Firefly’s Alpha spacecraft successfully initiates VICTUS NOX rapid response mission

Texas-based small launch company Firefly Aerospace has successfully launched its Alpha rocket for the third time, as part of a dedicated mission for the U.S. Space Force. The mission, known as VICTUS NOX, aimed to demonstrate the United States’ capability to quickly place a satellite in orbit in response to a national security threat. Firefly was awarded the mission under the Orbital Services Program 4 contract.

The payload for the VICTUS NOX mission was manufactured by Millennium Space, a subsidiary of The Boeing Company. Although most specifics about the satellite are unknown, it has been confirmed that it will perform a space domain awareness mission, tracking and monitoring other objects in orbit and predicting possible orbital threats.

The Alpha rocket, developed by Firefly Aerospace, is a two-stage small-lift orbital-class rocket. With a maximum payload capacity of 1,170 kilograms to low-Earth orbit (LEO) and standing at approximately 29.5 meters tall, Alpha has a higher mass-to-orbit capability than other small satellite launch vehicles, such as Rocket Lab’s Electron.

Firefly’s first orbital launch attempt with Alpha in September 2021 ended in failure due to an engine shutdown. However, the company successfully reached orbit with Alpha on its second flight, known as the “To the Black” mission. The satellites were deployed at a lower-than-planned altitude and reentered Earth’s atmosphere approximately one week after launch.

The first stage of the Alpha rocket features four Reaver 1 engines, fueled by RP-1 kerosene and liquid oxygen (LOX). Each Reaver 1 motor produces a maximum thrust of approximately 200 kN. The second stage of the rocket is powered by the Lightning 1 engine, also fueled by RP-1 and LOX. The majority of Alpha’s construction consists of carbon-fiber composites, including the 2.2-meter diameter payload fairing that housed the VICTUS NOX payload.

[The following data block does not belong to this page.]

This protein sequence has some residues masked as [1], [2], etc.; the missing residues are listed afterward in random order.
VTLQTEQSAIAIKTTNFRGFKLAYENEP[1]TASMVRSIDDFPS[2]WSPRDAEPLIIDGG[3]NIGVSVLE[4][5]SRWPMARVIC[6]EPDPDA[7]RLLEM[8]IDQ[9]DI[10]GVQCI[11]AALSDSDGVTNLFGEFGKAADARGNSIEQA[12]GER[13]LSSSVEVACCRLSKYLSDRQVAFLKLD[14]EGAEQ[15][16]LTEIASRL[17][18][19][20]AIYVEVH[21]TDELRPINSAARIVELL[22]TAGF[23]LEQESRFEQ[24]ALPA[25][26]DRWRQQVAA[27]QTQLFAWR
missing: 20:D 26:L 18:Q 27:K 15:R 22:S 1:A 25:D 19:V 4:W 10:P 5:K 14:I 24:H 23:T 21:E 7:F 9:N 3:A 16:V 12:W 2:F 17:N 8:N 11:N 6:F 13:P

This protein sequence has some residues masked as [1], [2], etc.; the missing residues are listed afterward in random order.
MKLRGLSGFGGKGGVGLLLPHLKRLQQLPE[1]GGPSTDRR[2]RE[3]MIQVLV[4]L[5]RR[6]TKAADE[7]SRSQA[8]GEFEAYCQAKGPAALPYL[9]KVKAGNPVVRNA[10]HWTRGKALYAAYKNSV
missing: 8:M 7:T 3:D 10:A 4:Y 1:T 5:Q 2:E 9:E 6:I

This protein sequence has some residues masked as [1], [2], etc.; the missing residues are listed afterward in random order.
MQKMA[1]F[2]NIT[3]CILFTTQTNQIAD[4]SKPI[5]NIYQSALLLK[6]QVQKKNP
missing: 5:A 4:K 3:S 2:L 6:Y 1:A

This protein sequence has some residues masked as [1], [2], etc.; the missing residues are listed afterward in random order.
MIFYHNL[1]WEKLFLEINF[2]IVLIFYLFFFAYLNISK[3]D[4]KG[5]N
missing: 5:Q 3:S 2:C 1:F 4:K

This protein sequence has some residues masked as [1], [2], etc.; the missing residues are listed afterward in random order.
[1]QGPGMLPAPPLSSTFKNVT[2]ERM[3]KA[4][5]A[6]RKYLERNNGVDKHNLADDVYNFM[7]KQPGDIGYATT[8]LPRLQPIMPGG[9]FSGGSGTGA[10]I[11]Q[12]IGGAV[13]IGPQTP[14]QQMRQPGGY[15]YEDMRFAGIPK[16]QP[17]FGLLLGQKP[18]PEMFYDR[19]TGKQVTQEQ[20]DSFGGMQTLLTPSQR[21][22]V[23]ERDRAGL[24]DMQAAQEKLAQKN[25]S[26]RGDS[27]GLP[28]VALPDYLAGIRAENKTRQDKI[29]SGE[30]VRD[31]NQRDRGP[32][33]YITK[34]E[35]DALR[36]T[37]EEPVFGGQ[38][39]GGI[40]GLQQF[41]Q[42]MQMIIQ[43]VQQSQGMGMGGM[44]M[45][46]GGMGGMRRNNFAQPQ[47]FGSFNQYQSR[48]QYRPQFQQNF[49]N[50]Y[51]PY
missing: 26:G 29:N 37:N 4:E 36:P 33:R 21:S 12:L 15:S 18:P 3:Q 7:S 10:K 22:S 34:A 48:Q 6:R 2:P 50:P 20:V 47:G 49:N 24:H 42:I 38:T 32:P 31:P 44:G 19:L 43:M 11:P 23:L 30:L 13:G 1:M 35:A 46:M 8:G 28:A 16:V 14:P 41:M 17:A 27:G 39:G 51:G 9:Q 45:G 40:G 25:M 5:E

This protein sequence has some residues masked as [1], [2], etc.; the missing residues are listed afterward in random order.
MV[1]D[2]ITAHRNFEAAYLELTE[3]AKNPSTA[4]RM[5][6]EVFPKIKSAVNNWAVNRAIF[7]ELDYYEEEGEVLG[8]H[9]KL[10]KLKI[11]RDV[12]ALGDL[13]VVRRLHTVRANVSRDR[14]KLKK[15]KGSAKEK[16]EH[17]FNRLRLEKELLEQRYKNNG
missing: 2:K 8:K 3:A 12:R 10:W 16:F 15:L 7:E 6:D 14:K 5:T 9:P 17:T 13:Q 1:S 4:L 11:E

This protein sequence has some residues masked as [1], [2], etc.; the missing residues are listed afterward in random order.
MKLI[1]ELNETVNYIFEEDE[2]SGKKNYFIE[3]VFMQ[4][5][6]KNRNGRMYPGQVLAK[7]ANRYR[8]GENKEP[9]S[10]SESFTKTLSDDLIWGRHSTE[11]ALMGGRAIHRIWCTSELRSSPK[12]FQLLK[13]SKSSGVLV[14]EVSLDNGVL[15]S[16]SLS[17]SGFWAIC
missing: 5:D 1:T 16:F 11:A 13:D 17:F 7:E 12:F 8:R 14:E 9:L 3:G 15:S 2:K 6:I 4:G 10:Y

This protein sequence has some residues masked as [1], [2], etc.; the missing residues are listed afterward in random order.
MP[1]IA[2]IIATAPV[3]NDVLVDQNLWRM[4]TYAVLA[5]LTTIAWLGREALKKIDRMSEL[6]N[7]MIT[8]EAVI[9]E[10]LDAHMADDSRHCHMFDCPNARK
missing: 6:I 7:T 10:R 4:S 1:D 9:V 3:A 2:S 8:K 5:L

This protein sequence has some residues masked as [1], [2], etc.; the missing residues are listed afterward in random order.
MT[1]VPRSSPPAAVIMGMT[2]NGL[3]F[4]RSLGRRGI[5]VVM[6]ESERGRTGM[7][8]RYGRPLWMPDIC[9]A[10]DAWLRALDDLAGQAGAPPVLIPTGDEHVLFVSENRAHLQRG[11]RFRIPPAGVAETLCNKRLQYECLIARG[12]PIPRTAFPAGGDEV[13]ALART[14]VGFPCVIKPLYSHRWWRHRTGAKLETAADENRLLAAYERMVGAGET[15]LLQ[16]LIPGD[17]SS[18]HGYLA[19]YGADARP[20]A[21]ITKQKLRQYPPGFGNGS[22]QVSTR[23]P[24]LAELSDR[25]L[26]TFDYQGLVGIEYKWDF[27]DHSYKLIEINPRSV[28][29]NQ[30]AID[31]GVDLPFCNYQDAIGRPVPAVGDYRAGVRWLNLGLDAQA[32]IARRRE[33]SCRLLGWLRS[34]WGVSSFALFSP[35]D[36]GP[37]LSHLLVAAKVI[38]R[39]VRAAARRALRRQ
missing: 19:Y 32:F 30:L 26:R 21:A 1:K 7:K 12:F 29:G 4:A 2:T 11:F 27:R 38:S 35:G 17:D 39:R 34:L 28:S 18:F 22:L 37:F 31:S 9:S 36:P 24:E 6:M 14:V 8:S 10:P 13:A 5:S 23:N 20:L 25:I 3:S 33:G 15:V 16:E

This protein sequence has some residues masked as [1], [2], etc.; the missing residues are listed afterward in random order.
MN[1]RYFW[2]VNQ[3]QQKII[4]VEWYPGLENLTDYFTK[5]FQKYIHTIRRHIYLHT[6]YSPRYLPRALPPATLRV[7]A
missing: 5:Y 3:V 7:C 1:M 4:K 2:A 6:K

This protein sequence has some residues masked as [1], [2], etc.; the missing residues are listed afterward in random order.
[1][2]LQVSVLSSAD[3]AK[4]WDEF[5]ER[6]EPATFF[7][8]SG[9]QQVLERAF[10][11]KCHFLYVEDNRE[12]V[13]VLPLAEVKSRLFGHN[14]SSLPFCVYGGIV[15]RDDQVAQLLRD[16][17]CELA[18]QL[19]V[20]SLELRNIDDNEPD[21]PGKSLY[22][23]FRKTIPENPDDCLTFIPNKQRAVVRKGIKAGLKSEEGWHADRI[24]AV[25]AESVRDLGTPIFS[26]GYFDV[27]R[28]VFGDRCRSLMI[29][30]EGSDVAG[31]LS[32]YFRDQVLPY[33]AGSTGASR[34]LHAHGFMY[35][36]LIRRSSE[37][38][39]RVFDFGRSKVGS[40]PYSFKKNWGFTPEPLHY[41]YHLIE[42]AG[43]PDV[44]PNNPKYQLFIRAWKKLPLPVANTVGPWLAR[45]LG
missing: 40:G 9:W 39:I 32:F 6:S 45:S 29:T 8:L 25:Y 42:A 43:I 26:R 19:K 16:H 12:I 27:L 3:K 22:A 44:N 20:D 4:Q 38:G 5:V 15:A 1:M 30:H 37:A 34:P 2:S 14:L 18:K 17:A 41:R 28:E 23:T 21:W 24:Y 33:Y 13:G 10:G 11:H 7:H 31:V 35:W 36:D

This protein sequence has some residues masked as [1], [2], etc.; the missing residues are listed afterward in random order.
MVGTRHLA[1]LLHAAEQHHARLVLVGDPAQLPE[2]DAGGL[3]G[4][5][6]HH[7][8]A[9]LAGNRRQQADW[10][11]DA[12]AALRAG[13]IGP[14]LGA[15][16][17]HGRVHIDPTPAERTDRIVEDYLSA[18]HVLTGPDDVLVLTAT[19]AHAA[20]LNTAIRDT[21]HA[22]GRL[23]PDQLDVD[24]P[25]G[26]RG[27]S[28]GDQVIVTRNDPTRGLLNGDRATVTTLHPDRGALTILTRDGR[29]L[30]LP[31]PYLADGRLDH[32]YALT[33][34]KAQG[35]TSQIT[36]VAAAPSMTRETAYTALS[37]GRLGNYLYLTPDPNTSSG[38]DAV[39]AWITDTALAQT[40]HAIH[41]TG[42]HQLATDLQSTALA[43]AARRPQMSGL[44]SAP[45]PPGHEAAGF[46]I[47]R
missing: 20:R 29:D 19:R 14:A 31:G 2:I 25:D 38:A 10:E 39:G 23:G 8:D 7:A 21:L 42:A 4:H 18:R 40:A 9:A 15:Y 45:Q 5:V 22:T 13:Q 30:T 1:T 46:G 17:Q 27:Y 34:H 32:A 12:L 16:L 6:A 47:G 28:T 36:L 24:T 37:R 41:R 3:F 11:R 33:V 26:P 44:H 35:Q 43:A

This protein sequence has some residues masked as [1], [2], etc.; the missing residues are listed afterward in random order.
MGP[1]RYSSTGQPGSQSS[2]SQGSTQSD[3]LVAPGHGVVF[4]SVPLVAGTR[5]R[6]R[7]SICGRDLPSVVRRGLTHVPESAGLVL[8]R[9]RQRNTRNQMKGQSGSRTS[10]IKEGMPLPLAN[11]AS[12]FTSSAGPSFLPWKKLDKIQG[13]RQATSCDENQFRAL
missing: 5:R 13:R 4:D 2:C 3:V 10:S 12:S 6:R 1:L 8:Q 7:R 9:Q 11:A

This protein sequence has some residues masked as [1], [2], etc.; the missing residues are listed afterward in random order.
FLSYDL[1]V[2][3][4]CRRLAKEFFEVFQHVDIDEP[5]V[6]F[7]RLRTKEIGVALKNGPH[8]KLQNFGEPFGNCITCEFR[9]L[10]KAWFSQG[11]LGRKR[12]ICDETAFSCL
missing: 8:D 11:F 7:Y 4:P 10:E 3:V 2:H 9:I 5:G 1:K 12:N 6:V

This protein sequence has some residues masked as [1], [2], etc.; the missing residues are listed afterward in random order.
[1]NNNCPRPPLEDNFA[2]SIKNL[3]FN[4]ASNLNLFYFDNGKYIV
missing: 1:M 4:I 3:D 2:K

Preparations for the VICTUS NOX mission began in early 2023, with Firefly conducting final qualification tests of the Alpha rocket stages at its testing facility in Texas. The rocket stages were then shipped to the launch site in California. Prior to launch, Firefly teams performed final pad checkouts and loaded propellants into the rocket.

The launch of the Alpha rocket for the VICTUS NOX mission occurred on September 14, 2023, from Space Launch Complex 2 West at Vandenberg Space Force Base in California. The rocket’s onboard computers took control of the countdown, and liftoff took place following the release of the hold-down clamps. The first stage engines shut down approximately two and a half minutes after liftoff, followed by stage separation and ignition of the second stage engine. The payload fairing was jettisoned, exposing the VICTUS NOX payload to space. The second stage engine continued to burn until shutdown occurred approximately eight minutes after liftoff.

Firefly Aerospace has plans for multiple launches in 2023, with another Alpha rocket set to launch the ELaNa 43 CubeSat mission for NASA. The company is also developing its Medium Launch Vehicle (MLV), a two-stage medium-lift rocket with a planned maximum payload capacity of 16,000 kg to LEO. Additionally, Firefly is building the Blue Ghost lunar lander for NASA’s Commercial Lunar Payload Services (CLPS) initiative and has won a third CLPS contract award to provide radio frequency calibration services for the Lunar Surface Electromagnetic Experiment at Night (LuSEE-Night) telescope.

Overall, Firefly Aerospace’s successful launch of the Alpha rocket for the VICTUS NOX mission demonstrates its capabilities as a small launch company and its commitment to providing responsive and reliable space launch services for various missions.